Hard sphere packings within cylinders.
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Arrangements of identical hard spheres confined to a cylinder with hard walls have been used to model experimental systems, such as fullerenes in nanotubes and colloidal wire assembly. Finding the densest configurations, called close packings, of hard spheres of diameter σ in a cylinder of diameter D is a purely geometric problem that grows increasingly complex as D/σ increases, and little is thus known about the regime for D > 2.873σ. In this work, we extend the identification of close packings up to D = 4.00σ by adapting Torquato-Jiao's adaptive-shrinking-cell formulation and sequential-linear-programming (SLP) technique. We identify 17 new structures, almost all of them chiral. Beyond D ≈ 2.85σ, most of the structures consist of an outer shell and an inner core that compete for being close packed. In some cases, the shell adopts its own maximum density configuration, and the stacking of core spheres within it is quasiperiodic. In other cases, an interplay between the two components is observed, which may result in simple periodic structures. In yet other cases, the very distinction between the core and shell vanishes, resulting in more exotic packing geometries, including some that are three-dimensional extensions of structures obtained from packing hard disks in a circle.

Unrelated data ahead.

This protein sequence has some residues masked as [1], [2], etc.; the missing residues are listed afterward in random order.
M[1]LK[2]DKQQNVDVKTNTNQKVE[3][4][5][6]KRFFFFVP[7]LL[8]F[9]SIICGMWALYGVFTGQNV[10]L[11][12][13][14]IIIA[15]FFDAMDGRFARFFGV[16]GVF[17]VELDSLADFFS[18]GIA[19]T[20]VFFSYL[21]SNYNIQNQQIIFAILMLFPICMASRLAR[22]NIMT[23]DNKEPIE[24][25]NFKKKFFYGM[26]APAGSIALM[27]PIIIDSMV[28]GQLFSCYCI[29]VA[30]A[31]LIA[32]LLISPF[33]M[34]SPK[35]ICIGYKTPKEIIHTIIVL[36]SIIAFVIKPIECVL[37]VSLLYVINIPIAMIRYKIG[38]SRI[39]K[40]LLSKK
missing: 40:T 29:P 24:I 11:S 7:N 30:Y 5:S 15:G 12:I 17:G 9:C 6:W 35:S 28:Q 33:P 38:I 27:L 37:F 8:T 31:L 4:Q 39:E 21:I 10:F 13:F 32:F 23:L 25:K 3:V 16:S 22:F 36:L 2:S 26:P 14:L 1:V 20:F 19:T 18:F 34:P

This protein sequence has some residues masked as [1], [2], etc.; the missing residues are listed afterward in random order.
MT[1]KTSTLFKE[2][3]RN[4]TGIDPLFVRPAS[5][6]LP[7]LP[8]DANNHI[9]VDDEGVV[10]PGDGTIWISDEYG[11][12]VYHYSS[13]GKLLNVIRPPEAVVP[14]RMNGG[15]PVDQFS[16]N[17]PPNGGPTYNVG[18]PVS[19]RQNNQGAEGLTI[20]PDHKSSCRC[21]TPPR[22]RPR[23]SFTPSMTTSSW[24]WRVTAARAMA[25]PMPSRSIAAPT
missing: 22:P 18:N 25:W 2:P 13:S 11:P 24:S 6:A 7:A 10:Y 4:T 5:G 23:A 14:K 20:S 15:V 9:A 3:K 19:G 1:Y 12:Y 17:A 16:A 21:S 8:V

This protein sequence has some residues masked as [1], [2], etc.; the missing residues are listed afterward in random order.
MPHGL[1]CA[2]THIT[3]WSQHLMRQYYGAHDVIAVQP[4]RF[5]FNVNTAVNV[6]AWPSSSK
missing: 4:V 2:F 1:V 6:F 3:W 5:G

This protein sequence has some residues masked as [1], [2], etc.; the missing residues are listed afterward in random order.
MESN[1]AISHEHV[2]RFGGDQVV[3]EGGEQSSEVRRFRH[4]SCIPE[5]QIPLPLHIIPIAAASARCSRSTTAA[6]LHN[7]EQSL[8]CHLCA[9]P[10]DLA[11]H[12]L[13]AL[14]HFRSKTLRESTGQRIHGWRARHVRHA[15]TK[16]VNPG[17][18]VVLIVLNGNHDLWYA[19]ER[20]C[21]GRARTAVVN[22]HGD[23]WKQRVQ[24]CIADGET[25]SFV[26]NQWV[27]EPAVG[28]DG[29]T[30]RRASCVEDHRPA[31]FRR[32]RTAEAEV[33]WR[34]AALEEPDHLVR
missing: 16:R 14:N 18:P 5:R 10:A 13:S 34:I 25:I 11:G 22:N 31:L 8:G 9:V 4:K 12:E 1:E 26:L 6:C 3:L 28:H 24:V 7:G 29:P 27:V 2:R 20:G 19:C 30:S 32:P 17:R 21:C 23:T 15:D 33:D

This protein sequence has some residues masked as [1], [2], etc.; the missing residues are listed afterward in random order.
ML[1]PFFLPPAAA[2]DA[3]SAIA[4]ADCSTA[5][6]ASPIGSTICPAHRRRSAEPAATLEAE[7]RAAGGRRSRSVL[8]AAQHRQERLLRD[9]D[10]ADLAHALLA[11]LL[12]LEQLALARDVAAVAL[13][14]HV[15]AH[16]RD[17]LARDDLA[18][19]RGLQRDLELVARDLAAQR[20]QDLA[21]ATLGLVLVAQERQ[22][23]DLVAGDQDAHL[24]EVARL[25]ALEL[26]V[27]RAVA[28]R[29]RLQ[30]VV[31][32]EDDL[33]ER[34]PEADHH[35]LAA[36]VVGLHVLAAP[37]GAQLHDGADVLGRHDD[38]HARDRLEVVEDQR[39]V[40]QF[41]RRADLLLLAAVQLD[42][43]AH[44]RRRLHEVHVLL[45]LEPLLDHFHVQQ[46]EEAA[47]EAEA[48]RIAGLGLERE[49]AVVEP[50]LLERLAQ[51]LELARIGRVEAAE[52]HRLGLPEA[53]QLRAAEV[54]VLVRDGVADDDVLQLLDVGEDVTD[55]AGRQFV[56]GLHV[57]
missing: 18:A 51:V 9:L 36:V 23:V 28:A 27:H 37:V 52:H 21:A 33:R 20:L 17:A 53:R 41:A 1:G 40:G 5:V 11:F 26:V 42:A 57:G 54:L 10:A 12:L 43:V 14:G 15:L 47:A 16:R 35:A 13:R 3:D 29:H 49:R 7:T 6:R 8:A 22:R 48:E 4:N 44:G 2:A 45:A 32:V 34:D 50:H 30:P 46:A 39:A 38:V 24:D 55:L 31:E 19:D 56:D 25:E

Published Version (Please cite this version)10.1039/c5sm02875b
Publication InfoFu, Lin; Steinhardt, William; Zhao, Hao; Socolar, Joshua ES; & Charbonneau, Patrick (2016). Hard sphere packings within cylinders. Soft Matter, 12(9). pp. 2505-2514. 10.1039/c5sm02875b. Retrieved from https://hdl.handle.net/10161/15345.
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Professor of Chemistry
Professor Charbonneau studies soft matter. His work combines theory and simulation to understand the glass problem, protein crystallization, microphase formation, and colloidal assembly in external fields.
Professor of Physics
Prof. Socolar is interested in collective behavior in condensed matter and dynamical systems. His current research interests include: Limit-periodic structures, quasicrystals, packing problems, and tiling theory; Self-assembly and phases of designed colloidal particles; Organization and dynamics of complex networks; Topological elasticity of mechanical lattices.
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